# Differentiation Operator a Contraction Mapping

Let $C^{\infty}[a,b]$ be the space of all infinitely differentiable functions on [a,b] with norm $$|| f || = \max _{[0,1]} | f(x) | , f \in C^{\infty}[a,b]$$

Is the differentiation operator $\frac{d}{dx}$ a contraction mapping on $C^{\infty}[a,b]$?

I'm confused. Operators are not until later in the textbook, and the contraction mappings I've worked with are using the Mean Value Theorem which are referencing a derivative? Ah!

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Questions for you: (1) What is the definition of contraction mapping? That is, what exactly is the property you're trying to see whether or not $\frac{d}{dx}$ has? (2) Have you tried some examples of functions $f$ in the space, computing the norms of $f$ and $\frac{df}{dx}$, to gather evidence as to whether or not it is plausible? – Jonas Meyer May 14 '13 at 5:45
Don't worry about the word "operator". It is just asking about the map $f\mapsto f'$ from $C^\infty[a,b]$ to itself. – Jonas Meyer May 14 '13 at 5:47
I know intuitively it is a mapping that when we're measuring distance in one space (a norm) brings the things closer together for all elements in the interval (so we say it is a contraction mapping on this interval or subset?). The actual definition from my textbook is $||Ax, Ay|| \leq \alpha ||x, y||$ for $\alpha \in (0,1)$ then A is a contraction. should I just try for any smooth function? – Jared May 14 '13 at 5:51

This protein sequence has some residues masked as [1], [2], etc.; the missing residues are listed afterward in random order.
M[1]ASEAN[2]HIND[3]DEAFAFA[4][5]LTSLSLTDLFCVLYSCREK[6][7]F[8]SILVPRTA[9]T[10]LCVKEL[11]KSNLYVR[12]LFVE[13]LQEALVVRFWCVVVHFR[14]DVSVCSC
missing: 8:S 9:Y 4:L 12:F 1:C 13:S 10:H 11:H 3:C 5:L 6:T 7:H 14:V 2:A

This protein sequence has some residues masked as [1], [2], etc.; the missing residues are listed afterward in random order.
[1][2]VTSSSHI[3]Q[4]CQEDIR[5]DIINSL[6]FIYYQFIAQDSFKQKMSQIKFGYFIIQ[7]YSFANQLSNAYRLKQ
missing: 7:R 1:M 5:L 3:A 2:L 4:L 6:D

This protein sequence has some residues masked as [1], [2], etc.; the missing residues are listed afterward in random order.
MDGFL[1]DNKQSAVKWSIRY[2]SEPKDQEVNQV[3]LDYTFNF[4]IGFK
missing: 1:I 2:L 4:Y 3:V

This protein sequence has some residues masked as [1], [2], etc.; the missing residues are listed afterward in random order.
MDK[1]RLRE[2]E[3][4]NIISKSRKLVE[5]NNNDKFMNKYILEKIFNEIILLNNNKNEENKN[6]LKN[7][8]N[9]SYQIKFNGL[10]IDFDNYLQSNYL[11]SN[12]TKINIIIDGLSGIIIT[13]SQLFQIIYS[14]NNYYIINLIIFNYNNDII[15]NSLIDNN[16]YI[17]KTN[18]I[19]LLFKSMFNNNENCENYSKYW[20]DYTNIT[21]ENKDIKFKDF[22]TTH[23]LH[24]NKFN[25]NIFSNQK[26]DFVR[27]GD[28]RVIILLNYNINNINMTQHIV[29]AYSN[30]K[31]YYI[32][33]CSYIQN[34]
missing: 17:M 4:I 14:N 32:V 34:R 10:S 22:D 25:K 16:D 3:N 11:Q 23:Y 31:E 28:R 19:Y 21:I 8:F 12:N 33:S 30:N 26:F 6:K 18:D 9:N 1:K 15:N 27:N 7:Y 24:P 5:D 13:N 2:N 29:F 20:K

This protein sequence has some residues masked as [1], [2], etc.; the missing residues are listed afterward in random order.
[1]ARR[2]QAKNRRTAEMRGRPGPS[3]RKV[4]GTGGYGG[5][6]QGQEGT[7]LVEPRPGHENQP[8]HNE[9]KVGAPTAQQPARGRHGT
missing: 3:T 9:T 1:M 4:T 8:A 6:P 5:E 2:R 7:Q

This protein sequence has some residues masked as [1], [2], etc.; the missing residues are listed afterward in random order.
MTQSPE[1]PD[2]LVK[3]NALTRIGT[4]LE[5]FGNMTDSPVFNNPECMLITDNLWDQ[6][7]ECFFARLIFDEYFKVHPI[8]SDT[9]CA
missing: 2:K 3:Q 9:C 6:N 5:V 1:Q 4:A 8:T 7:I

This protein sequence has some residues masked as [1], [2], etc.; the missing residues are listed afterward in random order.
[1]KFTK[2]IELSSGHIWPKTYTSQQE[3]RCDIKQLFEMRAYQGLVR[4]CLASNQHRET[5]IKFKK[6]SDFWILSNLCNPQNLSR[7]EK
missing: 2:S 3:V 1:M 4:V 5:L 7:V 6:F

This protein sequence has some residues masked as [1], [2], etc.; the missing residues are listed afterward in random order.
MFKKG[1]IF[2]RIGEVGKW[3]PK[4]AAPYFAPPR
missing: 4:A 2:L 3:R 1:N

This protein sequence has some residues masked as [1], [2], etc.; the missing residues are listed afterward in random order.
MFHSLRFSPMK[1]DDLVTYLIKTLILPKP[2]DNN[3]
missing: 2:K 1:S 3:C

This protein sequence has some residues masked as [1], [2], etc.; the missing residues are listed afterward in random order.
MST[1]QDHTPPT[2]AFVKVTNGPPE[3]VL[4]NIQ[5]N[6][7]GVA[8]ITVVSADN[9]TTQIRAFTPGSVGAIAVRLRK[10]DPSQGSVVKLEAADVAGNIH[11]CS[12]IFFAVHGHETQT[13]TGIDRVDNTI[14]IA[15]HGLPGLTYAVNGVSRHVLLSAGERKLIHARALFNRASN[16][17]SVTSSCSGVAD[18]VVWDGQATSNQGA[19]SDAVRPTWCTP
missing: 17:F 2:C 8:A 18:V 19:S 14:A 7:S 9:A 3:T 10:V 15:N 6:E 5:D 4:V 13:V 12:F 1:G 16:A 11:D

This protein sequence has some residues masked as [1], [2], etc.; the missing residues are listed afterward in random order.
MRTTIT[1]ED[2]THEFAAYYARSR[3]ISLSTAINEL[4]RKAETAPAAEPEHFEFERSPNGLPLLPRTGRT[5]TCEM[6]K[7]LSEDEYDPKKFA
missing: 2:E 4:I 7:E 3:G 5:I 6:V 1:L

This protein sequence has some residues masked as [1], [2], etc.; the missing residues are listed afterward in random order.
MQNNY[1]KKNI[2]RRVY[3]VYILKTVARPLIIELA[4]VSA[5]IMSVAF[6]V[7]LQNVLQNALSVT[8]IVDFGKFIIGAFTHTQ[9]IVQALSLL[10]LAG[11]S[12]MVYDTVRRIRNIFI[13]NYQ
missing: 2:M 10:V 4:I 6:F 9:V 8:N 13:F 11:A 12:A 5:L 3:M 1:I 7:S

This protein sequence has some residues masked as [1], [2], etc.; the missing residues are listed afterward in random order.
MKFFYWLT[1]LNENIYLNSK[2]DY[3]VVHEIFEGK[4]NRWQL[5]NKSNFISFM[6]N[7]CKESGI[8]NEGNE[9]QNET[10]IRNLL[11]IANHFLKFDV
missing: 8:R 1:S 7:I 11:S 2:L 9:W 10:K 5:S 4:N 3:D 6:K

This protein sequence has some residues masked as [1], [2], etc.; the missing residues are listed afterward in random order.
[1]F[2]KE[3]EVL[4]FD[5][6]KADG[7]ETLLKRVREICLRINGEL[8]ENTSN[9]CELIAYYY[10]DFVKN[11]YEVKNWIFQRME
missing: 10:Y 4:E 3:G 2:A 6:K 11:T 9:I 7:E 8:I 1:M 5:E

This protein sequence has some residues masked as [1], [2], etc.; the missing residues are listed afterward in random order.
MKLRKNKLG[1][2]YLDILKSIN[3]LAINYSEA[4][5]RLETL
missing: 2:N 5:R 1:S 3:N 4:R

Questioner: You mean $\|Ax-Ay\|\leq\alpha\|x-y\|$? I would suggest trying a variety of simple examples of functions, or drawing pictures, to see what is going on, how $\|f\|$ and $\|\frac{df}{dx}\|$ are related. A rougher version of the question is: If $f$ is small, must $\frac{df}{dx}$ be small? – Jonas Meyer May 14 '13 at 5:53
Thank you for your help, Jonas. I first thought of $sin(x)$ and $cos(x)$, the magnitude or amplitude of these functions will not decrease after a derivative. I would think that would be enough just in the Euclidean space with the standard distance, how do I incorporate this norm? – Jared May 14 '13 at 5:58

Let $f(x)=\sin nx$, $g(x)=\cos nx$ ($n$ is a number we need to find). Then $f,g\in C^{\infty}[a,b]$. And \begin{align*} \left\|f-g\right\|=&\underset{[a,b]}{\max}|\sin nx-\cos nx|=\sqrt{2}\underset{[a,b]}{\max}|\sin(nx-\frac{\pi}{4})| \\ \left\|\frac{df}{dx}-\frac{dg}{dx}\right\|=&\left\|n\cos nx+n\sin nx\right\|=n\underset{[a,b]}{\max}|\cos nx+\sin nx|=\sqrt{2}n\underset{[a,b]}{\max}|\sin(nx+\frac{\pi}{4})| \end{align*} If we take $n$ large enough that $n\ge\frac{2\pi}{b-a}$, then \begin{align*} \left\|f-g\right\|=\sqrt{2},\qquad\left\|\frac{df}{dx}-\frac{dg}{dx}\right\|=\sqrt{2}n. \end{align*} If we also make $n\ge1$, $$\left\|\frac{df}{dx}-\frac{dg}{dx}\right\|\ge\left\|f-g\right\|.$$ Therefore the operator $d/dx$ is not contraction.